OS X on the Mac, iPod touch, and iPhone made one thing very clear. Apple is dumbing down products for mass appeal.
Depending on what you want from Apple’s products, the dumber approach is both good and bad. One may argue both sides, but allow me to focus on the dumber approach.
Don’t misunderstand my intent. This isn’t a hit piece designed to rake Apple across the digital coals just to get a few extra hits on a lazy Friday afternoon.
The truth is obvious. Apple makes what is normally complex, much easier to use, and that design philosophy shows up in the Mac with OS X Leopard, the iPhone, the iPod, even within Apple’s professional media software.
Apple should be applauded for bringing the complexities of high technology to levels that mere mortals can use and enjoy, even if we don’t understand or care about what goes on behind the scenes.
It’s hard to argue with that, right? Conversely, it’s hard to argue with this: to broaden mass market appeal—for Macs, iPods, iPhones, iLife—Apple has begun a quiet dumbing down of some products and features.
That simplifying of Apple’s products makes them less complex to new customers, and arguably easier to use, but makes them somewhat dumber to the rest of us.
I have a few examples that have raised their ugly collective feature-decreased heads in recent weeks. First, iMovie. The iMovie of yesteryear was an attractive, easy to use, non-lineor video editor which could let iLife users slap together a video production with a minimum of bother and expense.
Apple dumbed down the iMovie in iLife ‘08, the latest version, in an effort to broaden appeal. Apparently, the old iMovie was too difficult for the millions of Windows PC users switching to the Mac, and had to be fixed.
Apple made iMovie easier to use by removing many of the features that made it such a value in previous versions. Isn’t that dumbing down?
In Mac OS X Leopard, Apple modified the Firewall. Instead of protecting your Mac by monitoring and controlling traffic to the 65,000 plus ports on your Mac, Apple really dumbed down access to the Firewall in Leopard. It’s now called an “application firewall” (Apple’s term) which opens access to the Mac on a per application basis.
That dumbing down process is perfect for the millions and millions of newbies coming to the Mac from Windows, but is a step or two backwards for the rest of us. Apple seems so much to want to control the interface experience for the masses, that some loyal Apple product users sense a dumbing down of features.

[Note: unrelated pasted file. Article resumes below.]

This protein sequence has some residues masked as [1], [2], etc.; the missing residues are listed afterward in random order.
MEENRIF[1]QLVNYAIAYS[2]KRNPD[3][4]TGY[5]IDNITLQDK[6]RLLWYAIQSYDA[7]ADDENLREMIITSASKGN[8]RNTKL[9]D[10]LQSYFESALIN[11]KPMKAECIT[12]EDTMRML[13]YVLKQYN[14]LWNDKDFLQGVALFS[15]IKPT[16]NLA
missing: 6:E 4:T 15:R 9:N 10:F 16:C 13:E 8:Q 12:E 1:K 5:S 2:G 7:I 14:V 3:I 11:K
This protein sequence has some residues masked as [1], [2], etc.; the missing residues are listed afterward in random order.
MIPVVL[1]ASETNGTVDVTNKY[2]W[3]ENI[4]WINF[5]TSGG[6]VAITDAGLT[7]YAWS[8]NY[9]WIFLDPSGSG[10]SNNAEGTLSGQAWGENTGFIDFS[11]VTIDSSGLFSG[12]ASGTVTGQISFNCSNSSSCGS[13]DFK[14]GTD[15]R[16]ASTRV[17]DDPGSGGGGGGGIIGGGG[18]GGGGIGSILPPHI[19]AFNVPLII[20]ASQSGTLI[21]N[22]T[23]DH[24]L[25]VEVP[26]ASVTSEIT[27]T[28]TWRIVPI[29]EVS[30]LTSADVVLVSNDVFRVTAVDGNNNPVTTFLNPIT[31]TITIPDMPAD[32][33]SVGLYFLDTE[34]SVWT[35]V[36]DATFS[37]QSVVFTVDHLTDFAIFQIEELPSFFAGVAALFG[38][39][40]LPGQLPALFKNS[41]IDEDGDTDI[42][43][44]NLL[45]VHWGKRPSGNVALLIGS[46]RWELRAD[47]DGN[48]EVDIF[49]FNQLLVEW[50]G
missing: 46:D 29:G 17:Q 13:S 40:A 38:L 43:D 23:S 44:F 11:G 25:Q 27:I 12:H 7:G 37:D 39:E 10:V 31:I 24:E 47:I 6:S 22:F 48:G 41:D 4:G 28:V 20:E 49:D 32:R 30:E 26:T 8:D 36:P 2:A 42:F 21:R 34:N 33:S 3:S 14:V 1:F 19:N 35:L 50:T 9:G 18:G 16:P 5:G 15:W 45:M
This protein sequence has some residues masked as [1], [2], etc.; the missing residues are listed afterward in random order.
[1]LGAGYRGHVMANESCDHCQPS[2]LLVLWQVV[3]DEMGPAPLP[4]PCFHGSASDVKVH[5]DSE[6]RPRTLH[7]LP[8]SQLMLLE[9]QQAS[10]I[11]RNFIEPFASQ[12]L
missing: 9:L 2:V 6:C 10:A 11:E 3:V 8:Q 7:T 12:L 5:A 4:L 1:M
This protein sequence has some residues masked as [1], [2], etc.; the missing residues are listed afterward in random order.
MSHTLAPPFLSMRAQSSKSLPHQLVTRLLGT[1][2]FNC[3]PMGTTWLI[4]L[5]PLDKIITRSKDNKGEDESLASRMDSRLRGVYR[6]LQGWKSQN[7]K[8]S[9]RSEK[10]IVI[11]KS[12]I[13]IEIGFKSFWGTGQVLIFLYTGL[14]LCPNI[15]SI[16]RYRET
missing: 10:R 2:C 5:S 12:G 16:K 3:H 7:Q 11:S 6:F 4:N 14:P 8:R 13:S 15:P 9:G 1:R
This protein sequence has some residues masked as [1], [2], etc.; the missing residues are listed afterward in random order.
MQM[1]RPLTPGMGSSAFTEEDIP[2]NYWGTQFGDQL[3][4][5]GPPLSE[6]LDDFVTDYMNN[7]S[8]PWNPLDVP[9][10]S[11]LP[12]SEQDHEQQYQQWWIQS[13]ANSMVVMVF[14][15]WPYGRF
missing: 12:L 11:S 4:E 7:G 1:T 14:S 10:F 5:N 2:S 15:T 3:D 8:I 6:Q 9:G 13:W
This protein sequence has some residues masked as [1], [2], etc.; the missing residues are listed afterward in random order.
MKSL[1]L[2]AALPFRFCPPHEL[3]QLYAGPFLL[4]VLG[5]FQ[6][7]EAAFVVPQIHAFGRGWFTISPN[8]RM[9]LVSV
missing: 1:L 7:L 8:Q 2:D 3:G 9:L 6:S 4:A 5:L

Other examples of Apple’s new found love affair with the mass market show up in the new iPod touch, an iPod version of the iPhone. Where’s Mail? There’s WiFi. There’s Safari to browse the web. Where’s Mail? Apparently, high end iPod users need WiFi, need a browser to surf the web, but don’t use Mail?
Apple, with OS X Leopard, has allowed more of a gaudy, colorful, non-functional look to appear here and there, perhaps designed to give the Mac a more familiar look to Windows users who switch to a Mac. Apple, what’s with the translucent Menu Bar in Leopard (only in Macs with a graphics card sufficient to display the Menu Bar’s bleed-through look to the desktop)?
It serves no purpose other than to look colorful. Otherwise, it’s a dumbed down menu bar that appeals only to those in need of a Fisher-Price interface.
Again, Apple needs to be applauded for a track record that does a wonderful job of diluting complexity, making that which is difficult, simple and enjoyable. The buying public is showing their approval by purchasing Apple’s products—Macs, iPhones, iPods, Leopard, iLife, etc.—in record numbers. In return, Apple is working diligently to create products that are even easier to use than anything offered by competitors. Many customers obviously love that approach.
However, some long time Apple customers are grumbling that the recent dumb down efforts are too obviously smacking of a company increasingly becoming more interested in promoting themselves as a mass market maker of cool and stylish gadgets, even if some features of said products take backward steps in usability.